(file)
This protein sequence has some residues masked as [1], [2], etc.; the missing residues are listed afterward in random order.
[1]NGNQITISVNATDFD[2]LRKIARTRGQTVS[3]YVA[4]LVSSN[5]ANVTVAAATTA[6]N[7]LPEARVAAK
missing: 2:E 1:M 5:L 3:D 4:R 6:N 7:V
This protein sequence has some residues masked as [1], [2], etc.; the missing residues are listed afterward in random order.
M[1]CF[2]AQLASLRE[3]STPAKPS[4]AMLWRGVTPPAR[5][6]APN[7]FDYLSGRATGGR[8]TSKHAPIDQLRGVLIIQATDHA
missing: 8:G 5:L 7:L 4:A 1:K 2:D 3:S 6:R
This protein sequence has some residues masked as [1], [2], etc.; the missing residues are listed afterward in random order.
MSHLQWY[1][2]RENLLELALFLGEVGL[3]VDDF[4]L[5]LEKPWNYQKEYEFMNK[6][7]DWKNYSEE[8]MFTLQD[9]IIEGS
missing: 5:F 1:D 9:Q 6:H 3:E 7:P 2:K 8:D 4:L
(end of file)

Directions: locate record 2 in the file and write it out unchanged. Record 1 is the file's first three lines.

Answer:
This protein sequence has some residues masked as [1], [2], etc.; the missing residues are listed afterward in random order.
M[1]CF[2]AQLASLRE[3]STPAKPS[4]AMLWRGVTPPAR[5][6]APN[7]FDYLSGRATGGR[8]TSKHAPIDQLRGVLIIQATDHA
missing: 8:G 5:L 7:L 4:A 1:K 2:D 3:S 6:R